Other limitations to the preferred structure of this invention comprise the following:
(a) the end faces 4 a and 4 b are tilted to between about 1° and about 3°, preferably, about 2°, from the perfectly vertical position, the end faces 4 a and 4 b being substantially parallel to each other, to within about 1°;
(b) all diffusion bonded interfaces (e.g., between the inner surface of the cladding 6 and the outer surface of the core 5) are substantially free of gaps, voids, inclusions and like mechanical imperfections;
(c) the outer surface of the central section 1 is polished to reach a commercial grade degree of smoothness;
(d) all other outer surfaces, other than the end surfaces 4 a and 4 b, are polished to a rough grind of about 400 grit; and
(e) the end surfaces 4 a and 4 b are subjected to more thorough polishing and are then coated as described below.
The end surfaces 4 a and 4 b are polished to achieve a surface as provided by military specification MIL-0-1380. The surfaces 4 a and 4 b are then coated with the an anti-reflecting coating having properties in accordance with military specification MIL-C-48497, except for humidity requirements. Both military specifications are incorporated herein by reference.
The coating can be optionally, but not mandatorily, applied to the end chamfers. The coating must be able to withstand a flux density of at least 100 MW/cm2.
The device creates a favorable thermal situation arising when the LuAG core absorbs the pump light and heats up internally.
Because the LuAG core is hotter that the YAG cladding, and also because the LuAG linear thermal expansion coefficient is higher than that of the YAG cladding, the LuAG core expands relative to the YAG cladding. As a result, the LuAG core is under compressive stress during the pumping.
The above described situation, when the core is under compressive stress is preferred to the situation when the core is under the tensile stress (e.g., when the core shrinks relative to the cladding), when the core is subject to thermally induced failure, as the surrounding YAG cladding expands and destroys the LuAG core. The composition of the structure of this invention takes advantage of physical and thermomechanical properties of YAG and LuAG and avoids the extremely undesirable situation when the core is under tensile stress.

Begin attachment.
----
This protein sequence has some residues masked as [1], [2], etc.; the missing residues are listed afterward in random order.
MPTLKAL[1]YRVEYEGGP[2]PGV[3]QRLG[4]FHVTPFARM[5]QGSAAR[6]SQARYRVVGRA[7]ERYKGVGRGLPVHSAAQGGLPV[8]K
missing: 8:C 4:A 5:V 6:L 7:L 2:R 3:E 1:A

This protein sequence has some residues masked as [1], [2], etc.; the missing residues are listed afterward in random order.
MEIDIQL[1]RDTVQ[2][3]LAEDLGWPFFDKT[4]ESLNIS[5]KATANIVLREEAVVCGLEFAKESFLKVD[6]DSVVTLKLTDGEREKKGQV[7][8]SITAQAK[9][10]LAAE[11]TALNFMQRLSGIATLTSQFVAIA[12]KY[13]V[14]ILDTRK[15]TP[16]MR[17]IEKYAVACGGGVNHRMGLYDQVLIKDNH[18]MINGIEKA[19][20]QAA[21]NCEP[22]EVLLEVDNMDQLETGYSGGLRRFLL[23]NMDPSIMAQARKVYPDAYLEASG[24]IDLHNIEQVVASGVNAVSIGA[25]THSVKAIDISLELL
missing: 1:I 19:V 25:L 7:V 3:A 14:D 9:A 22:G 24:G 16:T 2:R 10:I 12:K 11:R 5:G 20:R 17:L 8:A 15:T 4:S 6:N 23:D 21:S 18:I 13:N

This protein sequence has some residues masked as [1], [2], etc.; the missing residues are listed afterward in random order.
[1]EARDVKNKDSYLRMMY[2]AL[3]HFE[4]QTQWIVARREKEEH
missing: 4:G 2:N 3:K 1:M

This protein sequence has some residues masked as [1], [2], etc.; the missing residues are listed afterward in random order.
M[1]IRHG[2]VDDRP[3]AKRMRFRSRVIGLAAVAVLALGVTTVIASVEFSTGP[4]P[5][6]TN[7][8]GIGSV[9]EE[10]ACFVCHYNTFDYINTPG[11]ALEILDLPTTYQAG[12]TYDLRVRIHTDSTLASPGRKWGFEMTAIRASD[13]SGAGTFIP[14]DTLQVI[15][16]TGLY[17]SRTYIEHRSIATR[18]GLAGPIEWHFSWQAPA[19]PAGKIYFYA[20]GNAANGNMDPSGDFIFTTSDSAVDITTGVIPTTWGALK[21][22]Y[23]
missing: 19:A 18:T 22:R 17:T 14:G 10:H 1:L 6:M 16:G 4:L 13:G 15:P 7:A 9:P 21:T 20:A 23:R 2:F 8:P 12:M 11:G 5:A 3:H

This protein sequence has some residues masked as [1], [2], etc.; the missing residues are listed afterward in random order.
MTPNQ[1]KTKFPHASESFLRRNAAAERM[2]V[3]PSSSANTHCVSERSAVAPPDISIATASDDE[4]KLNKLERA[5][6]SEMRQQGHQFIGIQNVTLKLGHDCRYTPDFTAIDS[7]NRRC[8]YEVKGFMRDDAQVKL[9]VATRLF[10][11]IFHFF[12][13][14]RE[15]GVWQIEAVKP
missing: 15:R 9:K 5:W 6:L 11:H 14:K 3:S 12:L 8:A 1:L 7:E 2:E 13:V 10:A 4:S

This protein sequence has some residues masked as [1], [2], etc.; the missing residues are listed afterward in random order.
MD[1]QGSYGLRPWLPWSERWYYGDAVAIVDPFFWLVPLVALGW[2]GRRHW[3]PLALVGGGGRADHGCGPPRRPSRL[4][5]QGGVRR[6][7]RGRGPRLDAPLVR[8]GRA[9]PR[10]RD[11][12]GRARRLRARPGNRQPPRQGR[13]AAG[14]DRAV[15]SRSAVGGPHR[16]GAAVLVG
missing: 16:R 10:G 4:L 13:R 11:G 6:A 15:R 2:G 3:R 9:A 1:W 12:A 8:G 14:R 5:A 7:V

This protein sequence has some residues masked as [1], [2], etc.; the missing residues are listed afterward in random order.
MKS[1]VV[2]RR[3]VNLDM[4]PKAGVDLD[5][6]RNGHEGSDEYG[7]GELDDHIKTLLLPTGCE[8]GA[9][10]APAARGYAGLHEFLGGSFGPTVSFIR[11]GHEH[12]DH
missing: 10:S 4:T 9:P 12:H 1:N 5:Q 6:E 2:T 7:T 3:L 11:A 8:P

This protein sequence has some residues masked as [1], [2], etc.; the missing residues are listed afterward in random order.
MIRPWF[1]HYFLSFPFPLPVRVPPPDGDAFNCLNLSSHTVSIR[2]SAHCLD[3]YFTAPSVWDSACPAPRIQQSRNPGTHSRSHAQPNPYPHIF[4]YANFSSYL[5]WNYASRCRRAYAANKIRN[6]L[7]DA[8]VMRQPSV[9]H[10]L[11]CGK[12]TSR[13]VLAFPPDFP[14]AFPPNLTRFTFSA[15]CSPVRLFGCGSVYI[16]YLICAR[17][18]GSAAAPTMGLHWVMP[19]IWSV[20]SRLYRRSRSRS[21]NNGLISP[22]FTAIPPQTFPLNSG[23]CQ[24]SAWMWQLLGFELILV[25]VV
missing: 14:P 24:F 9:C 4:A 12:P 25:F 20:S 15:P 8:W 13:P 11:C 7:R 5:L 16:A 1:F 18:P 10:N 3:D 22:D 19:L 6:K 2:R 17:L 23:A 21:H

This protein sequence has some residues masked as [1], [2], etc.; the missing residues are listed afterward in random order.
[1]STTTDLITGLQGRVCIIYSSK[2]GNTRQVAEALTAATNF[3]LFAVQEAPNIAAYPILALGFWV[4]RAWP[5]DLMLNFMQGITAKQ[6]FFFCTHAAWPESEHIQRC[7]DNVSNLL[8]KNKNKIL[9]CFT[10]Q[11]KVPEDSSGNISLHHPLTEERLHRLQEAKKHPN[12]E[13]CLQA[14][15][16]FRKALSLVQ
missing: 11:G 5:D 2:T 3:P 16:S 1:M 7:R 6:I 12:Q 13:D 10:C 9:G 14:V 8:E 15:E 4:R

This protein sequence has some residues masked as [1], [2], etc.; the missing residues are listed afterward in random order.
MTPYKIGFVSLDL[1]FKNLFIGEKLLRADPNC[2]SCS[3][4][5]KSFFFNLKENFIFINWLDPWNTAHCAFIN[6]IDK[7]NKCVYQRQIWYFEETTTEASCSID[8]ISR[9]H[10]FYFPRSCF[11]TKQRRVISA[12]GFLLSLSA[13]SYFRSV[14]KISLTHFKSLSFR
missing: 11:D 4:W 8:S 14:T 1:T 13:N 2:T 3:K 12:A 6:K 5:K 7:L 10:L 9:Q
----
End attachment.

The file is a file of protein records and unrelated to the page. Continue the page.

Having described the invention in connection with several embodiments thereof, modification will now suggest itself to those skilled in the art. As such, the invention is not to be limited to the described embodiments except as required by the appended claims.
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|US7382818 *||Jan 10, 2003||Jun 3, 2008||Hrl Laboratories, Llc||Diffusion bonded pump cavity|
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|U.S. Classification||385/123, 385/126, 372/6, 372/40, 385/142|
|International Classification||H01S3/063, H01S3/16, H01S3/17, H01S3/06|
|Cooperative Classification||H01S3/1643, H01S3/1618, H01S3/0602, H01S3/063, H01S3/061, H01S3/0617, H01S3/164, H01S3/0612, H01S3/17|
|Jun 28, 2001||AS||Assignment|
Owner name: HRL LABORATORIES, LLC, CALIFORNIA
Free format text: ASSIGNMENT OF ASSIGNORS INTEREST;ASSIGNORS:SUMIDA, DAVID S.;BRUESSELBACH, HANS W.;BETIN, ALEXANDER A.;REEL/FRAME:011963/0401;SIGNING DATES FROM 20010618 TO 20010626
|Oct 24, 2008||FPAY||Fee payment|
Year of fee payment: 4
|Dec 31, 2012||REMI||Maintenance fee reminder mailed|
|May 17, 2013||LAPS||Lapse for failure to pay maintenance fees|
|Jul 9, 2013||FP||Expired due to failure to pay maintenance fee|
Effective date: 20130517